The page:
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How to get rich from the global obesity crisis

The worldwide rate of obesity more than doubled between 1980 and 2008 and over 500 million people are obese around the world today. Once confined only to wealthy countries, obesity rates are skyrocketing in developing powers like Brazil and China as well. The economic effect is substantial as well, with 21 percent of annual medical spending in the United States going to obesity related illness.

But what does it mean for your portfolio? A new Bank of America/Merrill Lynch Global Research report looks at how investors can take advantage of what they call the "globesity" trends. Opportunities include: 

  • Pharmaceuticals and Health Care: We look at companies taking advantage of the FDA's increased support for obesity drug development. We also highlight companies tackling related medical conditions and needs including diabetes, kidney failure, hip and knee implants. We also consider equipment such as patient lifts, bigger beds and wider ambulance doors.
  • Food: We position companies on their efforts to access the $663 billion “health and wellness” market, as well as on how they are reformulating their portfolios to respond to increasing pressure such as “fat taxes” to reduce sugar and fat levels.
  • Commercial Weight Loss, Diet Management and Nutrition: Up to 50 percent of some western populations pursue dieting, targeted nutrition and behavioral change making it a $4 billion market in the U.S. and growing globally.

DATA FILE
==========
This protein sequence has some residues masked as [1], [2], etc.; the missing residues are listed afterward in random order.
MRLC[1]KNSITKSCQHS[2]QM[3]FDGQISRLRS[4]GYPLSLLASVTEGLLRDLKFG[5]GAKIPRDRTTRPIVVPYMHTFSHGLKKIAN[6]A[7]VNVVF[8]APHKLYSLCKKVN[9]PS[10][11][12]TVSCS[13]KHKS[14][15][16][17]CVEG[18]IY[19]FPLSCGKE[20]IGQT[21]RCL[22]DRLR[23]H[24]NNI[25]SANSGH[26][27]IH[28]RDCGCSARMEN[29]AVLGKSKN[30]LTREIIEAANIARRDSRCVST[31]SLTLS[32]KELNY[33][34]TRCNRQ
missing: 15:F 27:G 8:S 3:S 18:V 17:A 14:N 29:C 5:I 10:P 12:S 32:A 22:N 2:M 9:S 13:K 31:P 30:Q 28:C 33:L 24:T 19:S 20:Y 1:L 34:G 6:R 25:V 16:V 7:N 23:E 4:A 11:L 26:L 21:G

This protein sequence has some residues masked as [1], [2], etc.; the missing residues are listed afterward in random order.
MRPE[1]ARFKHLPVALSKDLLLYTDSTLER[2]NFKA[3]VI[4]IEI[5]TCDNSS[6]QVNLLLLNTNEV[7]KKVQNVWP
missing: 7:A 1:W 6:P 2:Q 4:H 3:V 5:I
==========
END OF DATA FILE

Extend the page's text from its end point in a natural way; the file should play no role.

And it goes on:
• Sports Apparel and Equipment: This is the longer-term play, but we believe that promoting physical activity will become a key priority for more government health policies.

All seems pretty sound. Though it might also be worth keeping a position in Big Gulps as a hedge just in case there's a backlash to the backlash.

PATRICK LIN/AFP/Getty Images

Passport

Ramadan becomes the newest front in Syria's civil war

This weekend marks the beginning of the Islamic holy month of Ramadan - a time of fasting, prayer, and self-reflection throughout the Muslim world. But every year, it starts with a controversy: Ramadan begins with the sighting of the first sliver of the new moon, and religious authorities often differ by a day on when that occurs.

In Syria, the predominantly Sunni opposition is embroiled in a guerilla war with the Alawite-led government. The two sides disagree over the future of their country, the nature of the conflict -- and, you guessed it, the start of Ramadan.

"The Syrian National Council announces ... Friday is the first day of Ramadan, unlike what was declared by the regime," read a statement released by the umbrella opposition group. President Bashar al-Assad's government, meanwhile, declared the holy month would begin on Saturday.

There's a regional political dimension at play here: Most of the Arab world's Sunni states -- such as Saudi Arabia, Qatar, Egypt, and Jordan -- have announced that Ramadan begins on Friday. These countries have been largely supportive of Syria's rebels. Meanwhile, Iran, Iraq, and Lebanon's Shiite community -- whose political leaders have supported to the Assad regime -- are starting Ramadan on Saturday.

Just another example of how what seems to be a purely theological dispute quickly becomes politicized amidst Syria's bloody sectarian conflict.

JOSEPH EID/AFP/Getty Images